Shooting a bad guy is very different than taking down an elephant or a heavily armored tank. And like content, good planning, and success require a different type of bullet crafted and delivered that matches the user requirement or task.
If the team started with the endpoint, the bullet design to complete the task would be very different.
Function following form usually happens when phrases that pre-dictate the form go unchallenged like…
“We need a website (or mobile app or voice assistant)”
What’s not asked:
- Why exactly are we doing this?
- Who’s this for?
- Is this the right forum for our audience?
- Is this the best way for users to access content?
- How will it help our particular audience?
- Are we going to structure our current content to work and be consumed optimally on those given platforms?
With a form pre-determined, a ripple effect is often created. As the form is destiny, there’s little reason for or additional energy and effort and cost in optimizing. Just completing the form. So content-wise, in the name of cost, or laziness, content from another platform or experience is simply cut and pasted.
A situation that can lead to an event like creating a mobile app with endless scrolling and too much content that is a turn off to read. Or sites with content not structured as to be unfindable in the experience or unattractive to growing customer demands like voice search.
“Just send an email (or a notification on mobile).”
What doesn’t get challenged here in pre-dictating the form:
- Is selling the user the same as delivering a great brand experience? Spoiler alert: it’s not.
Left unchallenged, this request ignores, often arrogantly, the long-term value in delivering a good content experience to a customer.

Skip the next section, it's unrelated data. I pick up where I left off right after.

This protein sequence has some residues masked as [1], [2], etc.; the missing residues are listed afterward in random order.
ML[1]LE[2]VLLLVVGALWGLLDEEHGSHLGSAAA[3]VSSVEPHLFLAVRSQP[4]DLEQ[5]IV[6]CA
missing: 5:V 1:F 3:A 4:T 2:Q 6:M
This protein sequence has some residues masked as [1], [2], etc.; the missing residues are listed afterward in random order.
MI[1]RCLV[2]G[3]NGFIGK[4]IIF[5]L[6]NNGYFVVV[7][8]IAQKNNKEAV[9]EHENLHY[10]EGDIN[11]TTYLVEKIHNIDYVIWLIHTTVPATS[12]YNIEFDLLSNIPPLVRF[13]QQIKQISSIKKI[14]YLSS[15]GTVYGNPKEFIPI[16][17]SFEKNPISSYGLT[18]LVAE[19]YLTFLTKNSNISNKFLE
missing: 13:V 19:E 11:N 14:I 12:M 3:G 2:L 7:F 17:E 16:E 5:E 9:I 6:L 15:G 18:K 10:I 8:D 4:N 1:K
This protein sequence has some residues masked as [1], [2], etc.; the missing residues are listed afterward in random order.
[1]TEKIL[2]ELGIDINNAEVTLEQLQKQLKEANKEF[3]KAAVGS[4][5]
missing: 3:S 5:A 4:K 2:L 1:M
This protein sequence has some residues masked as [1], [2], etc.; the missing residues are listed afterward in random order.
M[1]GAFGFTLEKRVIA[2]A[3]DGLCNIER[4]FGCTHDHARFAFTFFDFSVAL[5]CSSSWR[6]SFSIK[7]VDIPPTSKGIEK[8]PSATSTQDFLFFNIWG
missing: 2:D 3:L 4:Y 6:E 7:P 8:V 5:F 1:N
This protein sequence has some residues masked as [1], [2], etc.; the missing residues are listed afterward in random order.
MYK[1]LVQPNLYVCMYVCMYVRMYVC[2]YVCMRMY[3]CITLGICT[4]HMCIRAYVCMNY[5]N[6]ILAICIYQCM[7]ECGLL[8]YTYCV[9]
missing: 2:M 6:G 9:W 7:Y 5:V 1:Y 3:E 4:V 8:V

This is often because the people proposing it are not valuing the form and how it will satisfy the user. It’s just a vehicle. Instead, they are salivating over what the form can offer to benefit the marketer. In this case, the marketers are more interested in the fact that the medium is a captive channel and the end-user will likely be forced to view the content.
Email is one channel where people constantly check their inbox, so a message sent there (at least the subject title) will likely be viewed.
Another good example. Push notifications.
I’ve worked on notifications for mobile experiences. I have to constantly push back on groups that want a push notification to deliver messages that are not relevant, urgent or actionable to the user. And not to use them as sales channels.
Departments, especially marketers, tend to salivate over notifications because they know the message will be pushed to all the users. Plus those users will at least have to acknowledge the notification message, even if to just dismiss it.
Marketers think about sales and exposure offered by the form more than user experience. That function is more attractive to the marketer more than crafting a form that helps the user.
The function perverts the form because marketing is more short-term thinking and considered more of a numbers game. For them, tactical, not experiential.
Nor is it customer focused with the exception of how to extract attention or value from the customer. That’s why there is the temptation to use the forms like email and notifications as more of a brute-force experience. Send the message to enough people and while many others will be annoyed, someone will respond. And a sale can be made.
When function follows form, frustration follows, too.
The definition of annoying is providing content or experience to those who don’t want it.
Understanding the function or purpose or need of the user for developing and distributing that content goes a long way to avoiding “annoying.”
Design or even design-centric-thinking is about solving around the function. Then finding the right form.
While the pull can be tempting, and sometimes, necessary, working from a predetermined or perverted outcome is the surest way to create a mismatched solution.
The ultimate job of any website, mobile device or screen is the effective delivery of valued information.
When function follows form, user frustration also follows.